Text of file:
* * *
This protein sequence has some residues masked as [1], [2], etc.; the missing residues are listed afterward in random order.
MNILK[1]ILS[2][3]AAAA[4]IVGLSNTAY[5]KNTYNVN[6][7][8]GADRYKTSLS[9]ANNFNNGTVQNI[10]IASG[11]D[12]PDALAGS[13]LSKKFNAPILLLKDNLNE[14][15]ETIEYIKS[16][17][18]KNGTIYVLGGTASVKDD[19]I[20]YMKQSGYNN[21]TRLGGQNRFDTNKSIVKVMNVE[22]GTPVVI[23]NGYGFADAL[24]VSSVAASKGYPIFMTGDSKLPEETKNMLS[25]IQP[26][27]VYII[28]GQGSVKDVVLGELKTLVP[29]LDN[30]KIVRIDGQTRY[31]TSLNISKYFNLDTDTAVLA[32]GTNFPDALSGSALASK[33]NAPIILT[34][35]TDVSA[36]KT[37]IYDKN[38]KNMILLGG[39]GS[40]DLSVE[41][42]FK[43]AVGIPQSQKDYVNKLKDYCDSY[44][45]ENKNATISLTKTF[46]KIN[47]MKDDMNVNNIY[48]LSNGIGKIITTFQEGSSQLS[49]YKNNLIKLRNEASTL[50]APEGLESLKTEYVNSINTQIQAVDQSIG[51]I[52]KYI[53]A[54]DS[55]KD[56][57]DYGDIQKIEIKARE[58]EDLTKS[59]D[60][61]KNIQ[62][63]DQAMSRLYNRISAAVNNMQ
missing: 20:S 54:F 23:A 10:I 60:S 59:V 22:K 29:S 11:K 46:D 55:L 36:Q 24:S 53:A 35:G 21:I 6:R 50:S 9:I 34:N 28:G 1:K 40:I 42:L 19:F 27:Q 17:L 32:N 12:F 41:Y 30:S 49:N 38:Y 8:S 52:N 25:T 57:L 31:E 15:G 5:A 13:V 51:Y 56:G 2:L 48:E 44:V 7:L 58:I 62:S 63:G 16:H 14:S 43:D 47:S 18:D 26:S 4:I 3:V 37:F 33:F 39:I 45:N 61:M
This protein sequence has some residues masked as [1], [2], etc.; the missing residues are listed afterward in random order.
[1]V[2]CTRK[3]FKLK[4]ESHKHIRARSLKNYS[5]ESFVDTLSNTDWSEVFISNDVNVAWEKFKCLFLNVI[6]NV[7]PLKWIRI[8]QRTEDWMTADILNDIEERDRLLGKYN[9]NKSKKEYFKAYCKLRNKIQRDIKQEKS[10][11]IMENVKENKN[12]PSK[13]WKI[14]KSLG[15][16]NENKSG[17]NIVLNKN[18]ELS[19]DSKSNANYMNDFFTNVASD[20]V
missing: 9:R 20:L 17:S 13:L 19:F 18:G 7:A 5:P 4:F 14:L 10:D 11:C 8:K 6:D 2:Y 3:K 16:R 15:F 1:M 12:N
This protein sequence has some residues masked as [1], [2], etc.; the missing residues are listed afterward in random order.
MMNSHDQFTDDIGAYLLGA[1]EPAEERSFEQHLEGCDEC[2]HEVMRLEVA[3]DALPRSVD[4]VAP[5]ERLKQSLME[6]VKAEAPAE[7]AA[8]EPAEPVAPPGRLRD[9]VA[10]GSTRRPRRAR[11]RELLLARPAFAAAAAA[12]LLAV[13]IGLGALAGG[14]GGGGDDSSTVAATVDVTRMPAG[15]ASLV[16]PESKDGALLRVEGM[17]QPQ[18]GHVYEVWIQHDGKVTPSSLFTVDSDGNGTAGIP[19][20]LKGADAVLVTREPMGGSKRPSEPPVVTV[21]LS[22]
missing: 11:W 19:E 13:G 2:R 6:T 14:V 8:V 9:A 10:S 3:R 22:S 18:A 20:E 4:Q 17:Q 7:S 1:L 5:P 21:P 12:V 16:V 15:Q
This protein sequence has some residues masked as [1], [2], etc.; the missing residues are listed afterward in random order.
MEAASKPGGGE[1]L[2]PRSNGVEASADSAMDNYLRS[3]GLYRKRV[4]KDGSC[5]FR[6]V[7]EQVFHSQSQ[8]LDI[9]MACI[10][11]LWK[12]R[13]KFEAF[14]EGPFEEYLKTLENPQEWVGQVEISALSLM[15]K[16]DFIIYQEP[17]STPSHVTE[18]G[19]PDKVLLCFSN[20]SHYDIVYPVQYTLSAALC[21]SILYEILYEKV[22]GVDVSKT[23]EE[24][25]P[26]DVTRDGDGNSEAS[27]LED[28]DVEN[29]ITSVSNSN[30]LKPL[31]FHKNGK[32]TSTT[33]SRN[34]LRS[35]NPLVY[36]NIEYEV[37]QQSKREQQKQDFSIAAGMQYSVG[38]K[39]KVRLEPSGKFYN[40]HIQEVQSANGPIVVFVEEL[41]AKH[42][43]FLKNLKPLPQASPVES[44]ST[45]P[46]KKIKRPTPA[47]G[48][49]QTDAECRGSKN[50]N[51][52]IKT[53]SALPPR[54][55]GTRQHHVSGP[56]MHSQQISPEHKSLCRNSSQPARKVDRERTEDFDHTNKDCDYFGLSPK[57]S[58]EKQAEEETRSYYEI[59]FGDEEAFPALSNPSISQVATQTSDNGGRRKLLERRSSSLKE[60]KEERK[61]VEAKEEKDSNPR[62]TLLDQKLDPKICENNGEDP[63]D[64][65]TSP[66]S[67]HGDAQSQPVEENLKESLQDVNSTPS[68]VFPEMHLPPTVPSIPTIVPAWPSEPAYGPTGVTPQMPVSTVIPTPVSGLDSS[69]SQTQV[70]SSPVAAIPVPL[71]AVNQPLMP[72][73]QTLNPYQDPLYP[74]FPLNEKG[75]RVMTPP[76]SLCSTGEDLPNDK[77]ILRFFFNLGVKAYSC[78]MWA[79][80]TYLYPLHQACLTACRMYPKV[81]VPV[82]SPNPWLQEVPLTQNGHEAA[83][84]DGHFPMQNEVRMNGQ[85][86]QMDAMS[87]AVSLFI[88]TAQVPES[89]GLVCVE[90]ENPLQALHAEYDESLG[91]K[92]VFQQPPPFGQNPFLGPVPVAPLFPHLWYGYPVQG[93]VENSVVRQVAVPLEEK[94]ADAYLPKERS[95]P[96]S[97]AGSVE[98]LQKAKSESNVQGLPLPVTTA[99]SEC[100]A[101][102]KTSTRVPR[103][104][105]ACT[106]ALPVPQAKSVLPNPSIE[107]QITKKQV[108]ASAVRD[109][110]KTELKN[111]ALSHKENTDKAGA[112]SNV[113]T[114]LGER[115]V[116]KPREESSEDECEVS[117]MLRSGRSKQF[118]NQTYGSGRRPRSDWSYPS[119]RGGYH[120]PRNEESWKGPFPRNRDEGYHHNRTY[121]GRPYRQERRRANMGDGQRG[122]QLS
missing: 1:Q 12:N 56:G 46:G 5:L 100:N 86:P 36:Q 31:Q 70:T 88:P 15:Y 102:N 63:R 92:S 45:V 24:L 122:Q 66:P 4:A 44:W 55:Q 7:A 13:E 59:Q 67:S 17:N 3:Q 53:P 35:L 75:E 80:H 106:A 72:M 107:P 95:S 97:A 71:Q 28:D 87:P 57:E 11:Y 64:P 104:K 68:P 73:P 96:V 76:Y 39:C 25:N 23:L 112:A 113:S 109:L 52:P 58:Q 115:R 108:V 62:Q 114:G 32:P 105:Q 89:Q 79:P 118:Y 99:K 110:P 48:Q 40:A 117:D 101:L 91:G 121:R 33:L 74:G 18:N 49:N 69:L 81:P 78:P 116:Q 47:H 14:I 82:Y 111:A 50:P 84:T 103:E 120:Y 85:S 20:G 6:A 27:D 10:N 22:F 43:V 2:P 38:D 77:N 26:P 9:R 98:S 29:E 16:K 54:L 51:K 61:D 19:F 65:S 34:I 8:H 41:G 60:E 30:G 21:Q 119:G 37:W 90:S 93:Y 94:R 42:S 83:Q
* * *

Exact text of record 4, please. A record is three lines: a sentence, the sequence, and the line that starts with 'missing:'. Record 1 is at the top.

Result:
This protein sequence has some residues masked as [1], [2], etc.; the missing residues are listed afterward in random order.
MEAASKPGGGE[1]L[2]PRSNGVEASADSAMDNYLRS[3]GLYRKRV[4]KDGSC[5]FR[6]V[7]EQVFHSQSQ[8]LDI[9]MACI[10][11]LWK[12]R[13]KFEAF[14]EGPFEEYLKTLENPQEWVGQVEISALSLM[15]K[16]DFIIYQEP[17]STPSHVTE[18]G[19]PDKVLLCFSN[20]SHYDIVYPVQYTLSAALC[21]SILYEILYEKV[22]GVDVSKT[23]EE[24][25]P[26]DVTRDGDGNSEAS[27]LED[28]DVEN[29]ITSVSNSN[30]LKPL[31]FHKNGK[32]TSTT[33]SRN[34]LRS[35]NPLVY[36]NIEYEV[37]QQSKREQQKQDFSIAAGMQYSVG[38]K[39]KVRLEPSGKFYN[40]HIQEVQSANGPIVVFVEEL[41]AKH[42][43]FLKNLKPLPQASPVES[44]ST[45]P[46]KKIKRPTPA[47]G[48][49]QTDAECRGSKN[50]N[51][52]IKT[53]SALPPR[54][55]GTRQHHVSGP[56]MHSQQISPEHKSLCRNSSQPARKVDRERTEDFDHTNKDCDYFGLSPK[57]S[58]EKQAEEETRSYYEI[59]FGDEEAFPALSNPSISQVATQTSDNGGRRKLLERRSSSLKE[60]KEERK[61]VEAKEEKDSNPR[62]TLLDQKLDPKICENNGEDP[63]D[64][65]TSP[66]S[67]HGDAQSQPVEENLKESLQDVNSTPS[68]VFPEMHLPPTVPSIPTIVPAWPSEPAYGPTGVTPQMPVSTVIPTPVSGLDSS[69]SQTQV[70]SSPVAAIPVPL[71]AVNQPLMP[72][73]QTLNPYQDPLYP[74]FPLNEKG[75]RVMTPP[76]SLCSTGEDLPNDK[77]ILRFFFNLGVKAYSC[78]MWA[79][80]TYLYPLHQACLTACRMYPKV[81]VPV[82]SPNPWLQEVPLTQNGHEAA[83][84]DGHFPMQNEVRMNGQ[85][86]QMDAMS[87]AVSLFI[88]TAQVPES[89]GLVCVE[90]ENPLQALHAEYDESLG[91]K[92]VFQQPPPFGQNPFLGPVPVAPLFPHLWYGYPVQG[93]VENSVVRQVAVPLEEK[94]ADAYLPKERS[95]P[96]S[97]AGSVE[98]LQKAKSESNVQGLPLPVTTA[99]SEC[100]A[101][102]KTSTRVPR[103][104][105]ACT[106]ALPVPQAKSVLPNPSIE[107]QITKKQV[108]ASAVRD[109][110]KTELKN[111]ALSHKENTDKAGA[112]SNV[113]T[114]LGER[115]V[116]KPREESSEDECEVS[117]MLRSGRSKQF[118]NQTYGSGRRPRSDWSYPS[119]RGGYH[120]PRNEESWKGPFPRNRDEGYHHNRTY[121]GRPYRQERRRANMGDGQRG[122]QLS
missing: 1:Q 12:N 56:G 46:G 5:L 100:N 86:P 36:Q 31:Q 70:T 88:P 15:Y 102:N 63:R 92:S 45:V 24:L 122:Q 66:P 4:A 44:W 55:Q 7:A 13:E 59:Q 67:S 17:N 3:Q 53:P 35:L 75:E 80:H 106:A 72:M 107:P 95:S 97:A 71:Q 28:D 87:P 57:E 11:Y 64:P 104:K 68:P 73:P 96:V 76:Y 39:C 25:N 23:L 112:A 113:S 109:L 52:P 58:Q 115:R 108:V 62:Q 114:G 32:P 105:Q 89:Q 79:P 118:Y 99:K 110:P 48:Q 40:A 117:D 101:L 91:G 121:R 33:L 74:G 18:N 49:N 69:L 81:P 78:P 116:Q 47:H 14:I 82:Y 111:A 50:P 84:T 103:E 120:Y 85:S 20:G 6:A 27:D 10:N 22:F 43:V 2:P 38:D 77:N 26:P 9:R 98:S 29:E 16:K 54:L 51:K 61:D 19:F 65:S 34:I 8:H 41:G 60:E 30:G 21:Q 119:G 37:W 90:S 93:Y 94:R 42:S 83:Q